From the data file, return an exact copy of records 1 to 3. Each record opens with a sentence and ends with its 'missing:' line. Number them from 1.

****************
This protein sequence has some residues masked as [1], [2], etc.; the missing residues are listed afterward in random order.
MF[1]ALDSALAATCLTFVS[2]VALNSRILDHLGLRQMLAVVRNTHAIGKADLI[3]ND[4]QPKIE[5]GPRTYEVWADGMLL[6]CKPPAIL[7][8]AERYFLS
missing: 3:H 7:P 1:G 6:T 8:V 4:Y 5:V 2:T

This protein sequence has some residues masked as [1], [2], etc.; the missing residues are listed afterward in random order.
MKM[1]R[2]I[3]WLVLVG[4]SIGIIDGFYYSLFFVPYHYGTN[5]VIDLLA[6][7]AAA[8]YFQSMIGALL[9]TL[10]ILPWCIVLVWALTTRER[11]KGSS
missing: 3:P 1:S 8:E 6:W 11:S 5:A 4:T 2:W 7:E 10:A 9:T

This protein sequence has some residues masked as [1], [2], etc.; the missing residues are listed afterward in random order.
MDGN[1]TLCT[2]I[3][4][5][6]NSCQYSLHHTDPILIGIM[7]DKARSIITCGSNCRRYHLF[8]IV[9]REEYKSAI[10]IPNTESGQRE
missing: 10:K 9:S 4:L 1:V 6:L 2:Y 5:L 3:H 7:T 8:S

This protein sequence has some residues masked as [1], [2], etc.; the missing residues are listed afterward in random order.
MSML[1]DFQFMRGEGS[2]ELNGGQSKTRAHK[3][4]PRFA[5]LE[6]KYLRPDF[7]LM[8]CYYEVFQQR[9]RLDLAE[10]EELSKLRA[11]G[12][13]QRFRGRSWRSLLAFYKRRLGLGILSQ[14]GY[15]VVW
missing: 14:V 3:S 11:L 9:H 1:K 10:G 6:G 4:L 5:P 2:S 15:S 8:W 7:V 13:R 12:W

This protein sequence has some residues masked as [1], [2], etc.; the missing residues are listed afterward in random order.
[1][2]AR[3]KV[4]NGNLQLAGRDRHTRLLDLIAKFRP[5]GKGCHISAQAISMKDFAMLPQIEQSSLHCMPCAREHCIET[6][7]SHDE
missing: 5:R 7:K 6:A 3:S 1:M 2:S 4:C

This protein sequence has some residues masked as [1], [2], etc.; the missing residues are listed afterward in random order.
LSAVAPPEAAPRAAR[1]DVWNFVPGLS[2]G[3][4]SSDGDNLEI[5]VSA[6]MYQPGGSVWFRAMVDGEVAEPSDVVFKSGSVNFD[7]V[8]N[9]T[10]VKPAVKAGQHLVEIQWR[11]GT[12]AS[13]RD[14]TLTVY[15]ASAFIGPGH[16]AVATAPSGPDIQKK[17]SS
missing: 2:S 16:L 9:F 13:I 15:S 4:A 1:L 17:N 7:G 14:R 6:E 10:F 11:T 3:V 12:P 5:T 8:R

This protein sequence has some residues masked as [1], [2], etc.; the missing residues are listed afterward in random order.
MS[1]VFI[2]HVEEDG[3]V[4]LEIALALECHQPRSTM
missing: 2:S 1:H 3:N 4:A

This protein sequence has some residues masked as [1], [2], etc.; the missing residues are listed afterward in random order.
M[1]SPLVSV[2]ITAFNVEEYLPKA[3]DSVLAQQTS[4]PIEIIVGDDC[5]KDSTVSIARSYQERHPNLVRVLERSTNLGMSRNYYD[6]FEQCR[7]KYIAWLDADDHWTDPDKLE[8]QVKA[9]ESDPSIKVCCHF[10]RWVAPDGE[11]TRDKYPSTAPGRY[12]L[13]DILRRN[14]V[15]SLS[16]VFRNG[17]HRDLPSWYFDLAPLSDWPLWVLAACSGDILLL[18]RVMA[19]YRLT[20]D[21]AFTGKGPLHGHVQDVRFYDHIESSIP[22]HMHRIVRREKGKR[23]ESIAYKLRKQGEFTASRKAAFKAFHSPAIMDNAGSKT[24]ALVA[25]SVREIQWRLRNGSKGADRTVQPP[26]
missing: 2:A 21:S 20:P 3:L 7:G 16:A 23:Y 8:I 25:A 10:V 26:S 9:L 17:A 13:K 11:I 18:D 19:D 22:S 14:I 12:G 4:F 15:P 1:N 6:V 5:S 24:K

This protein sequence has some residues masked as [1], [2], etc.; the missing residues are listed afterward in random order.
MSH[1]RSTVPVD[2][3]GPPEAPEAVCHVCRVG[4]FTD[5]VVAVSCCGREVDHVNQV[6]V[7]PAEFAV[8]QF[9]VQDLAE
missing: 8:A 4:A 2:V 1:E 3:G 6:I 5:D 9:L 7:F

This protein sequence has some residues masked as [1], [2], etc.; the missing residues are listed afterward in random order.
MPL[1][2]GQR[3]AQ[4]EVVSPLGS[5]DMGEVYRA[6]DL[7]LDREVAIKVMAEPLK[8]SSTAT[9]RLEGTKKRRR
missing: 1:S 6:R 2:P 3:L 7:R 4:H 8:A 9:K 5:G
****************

This protein sequence has some residues masked as [1], [2], etc.; the missing residues are listed afterward in random order.
MF[1]ALDSALAATCLTFVS[2]VALNSRILDHLGLRQMLAVVRNTHAIGKADLI[3]ND[4]QPKIE[5]GPRTYEVWADGMLL[6]CKPPAIL[7][8]AERYFLS
missing: 3:H 7:P 1:G 6:T 8:V 4:Y 5:V 2:T

This protein sequence has some residues masked as [1], [2], etc.; the missing residues are listed afterward in random order.
MKM[1]R[2]I[3]WLVLVG[4]SIGIIDGFYYSLFFVPYHYGTN[5]VIDLLA[6][7]AAA[8]YFQSMIGALL[9]TL[10]ILPWCIVLVWALTTRER[11]KGSS
missing: 3:P 1:S 8:E 6:W 11:S 5:A 4:T 2:W 7:E 10:A 9:T

This protein sequence has some residues masked as [1], [2], etc.; the missing residues are listed afterward in random order.
MDGN[1]TLCT[2]I[3][4][5][6]NSCQYSLHHTDPILIGIM[7]DKARSIITCGSNCRRYHLF[8]IV[9]REEYKSAI[10]IPNTESGQRE
missing: 10:K 9:S 4:L 1:V 6:L 2:Y 5:L 3:H 7:T 8:S